The Kansas City-based real estate investment trust has sold nearly all of its portfolio of charter schools to a Rosemawr Management fund for $454 million. Proceeds from the sale will be reinvested in properties like theaters, ski resorts and entertainment venues. (Kansas City Business Journal)
St. Louis engineering firm adds Texas office and new executive
G&W Engineering has added an office in the Dallas/Fort Worth area and hired Judd Presley as vice president to lead its efforts in the market. (St. Louis Business Journal)
Springfield BigShots Golf plans to hire 120
O’Reilly Hospitality Management plans to hire more than 120 full- and part-time employees to staff a BigShots Golf location that broke ground in Springfield last week. (Springfield Business Journal)
Pennsylvania investors buys student housing complex in St. Louis
Everly on the Loop, a 209-unit apartment complex in St. Louis catering to college students, has sold to Pennsylvania-based GMH Capital Partners and AGC Equity Partners from developers CRG and the Koman Group. (St. Louis Business Journal)
Say that again
“This is ridiculous. This offer here ain’t no good.“
That’s 83-year-old Elmer Sullivan, who was offered $20,000 for his home in the flood-prone Clay County town of Mosby. Sullivan bought the house for $17,000 three decades ago. Since buying the home, he’s added a new roof, siding and a garage. Sullivan is one of many Mosby residents who have been offered buyouts for their homes, largely funded by the Federal Emergency Management Agency. According to the Associated Press, a voluntary buyout program will eliminate nearly half of the town, which had a population of 190 as of the 2010 Census. Programs of this nature have been facilitated across the U.S. over the last three decades, in some cases threatening the existence of small communities located along rivers..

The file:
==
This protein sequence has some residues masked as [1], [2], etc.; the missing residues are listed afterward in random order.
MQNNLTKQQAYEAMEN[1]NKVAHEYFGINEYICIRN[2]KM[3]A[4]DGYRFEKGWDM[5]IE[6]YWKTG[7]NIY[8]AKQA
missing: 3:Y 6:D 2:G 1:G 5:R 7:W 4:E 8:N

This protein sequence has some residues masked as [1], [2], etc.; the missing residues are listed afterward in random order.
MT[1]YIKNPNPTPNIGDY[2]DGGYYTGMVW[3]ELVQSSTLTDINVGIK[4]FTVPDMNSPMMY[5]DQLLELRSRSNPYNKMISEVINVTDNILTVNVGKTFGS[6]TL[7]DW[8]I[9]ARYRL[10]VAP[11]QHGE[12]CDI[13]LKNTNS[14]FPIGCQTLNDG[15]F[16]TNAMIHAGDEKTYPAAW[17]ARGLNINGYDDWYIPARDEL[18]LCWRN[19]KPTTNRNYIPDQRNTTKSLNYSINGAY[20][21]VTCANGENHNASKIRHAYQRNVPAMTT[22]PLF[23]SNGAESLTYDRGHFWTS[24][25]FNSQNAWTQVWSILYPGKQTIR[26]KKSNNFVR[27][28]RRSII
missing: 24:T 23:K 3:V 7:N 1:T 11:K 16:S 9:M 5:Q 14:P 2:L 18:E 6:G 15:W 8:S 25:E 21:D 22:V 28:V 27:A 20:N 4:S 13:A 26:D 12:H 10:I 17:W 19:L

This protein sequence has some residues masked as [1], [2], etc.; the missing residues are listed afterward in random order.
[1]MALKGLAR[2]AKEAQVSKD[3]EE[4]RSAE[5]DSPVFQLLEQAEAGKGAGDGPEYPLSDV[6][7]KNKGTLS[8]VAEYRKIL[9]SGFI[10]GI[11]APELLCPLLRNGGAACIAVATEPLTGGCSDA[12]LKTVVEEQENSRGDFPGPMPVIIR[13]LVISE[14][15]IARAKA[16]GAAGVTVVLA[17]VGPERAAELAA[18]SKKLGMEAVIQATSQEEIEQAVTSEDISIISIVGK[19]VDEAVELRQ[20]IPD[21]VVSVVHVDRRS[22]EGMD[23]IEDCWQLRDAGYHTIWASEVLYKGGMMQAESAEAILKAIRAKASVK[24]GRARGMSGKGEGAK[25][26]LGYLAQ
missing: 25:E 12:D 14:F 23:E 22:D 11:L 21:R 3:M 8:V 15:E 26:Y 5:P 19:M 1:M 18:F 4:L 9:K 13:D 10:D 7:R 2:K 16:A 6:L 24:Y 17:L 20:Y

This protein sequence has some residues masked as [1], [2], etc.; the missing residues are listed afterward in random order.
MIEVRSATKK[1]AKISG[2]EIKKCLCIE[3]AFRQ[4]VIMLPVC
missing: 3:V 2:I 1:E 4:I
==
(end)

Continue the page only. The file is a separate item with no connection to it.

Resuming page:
That’s how many people have been added to Boeing’s workforce in the St. Louis area over the past 18 months, the St. Louis Post-Dispatch reports. That’s a significantly different scenario than the one envisioned five years ago, when the company was bracing for decreased defense spending and expecting losses of 8,000 to 10,000 workers. But the outlook improved once the company started manufacturing commercial jet wing parts in the St. Louis area, received orders for legacy jets and won bids for two new planes. Now, Boeing is a “very viable and healthy site for the long term,” said Shelley Lavender, who leads Boeing’s St. Louis operations.
Hello, my name is
The health care technology startup relocated to the St. Louis area from New York after CEO Mary Jo Gorman was hired in September, the St. Louis Business Journal reports. The company makes software designed to help dietitians with tasks like patient referrals and insurance reimbursements. Healthy Bytes raised $1.25 million in an oversubscribed Series A financing round, which was co-led by St. Louis-based Cultivation Capital and BioGenerator. Dan Broderick, BioGenerator’s vice president of investment, said Gorman’s track record with health care startups made the deal attractive to investors.
It’s been a pleasure doing business with you this morning.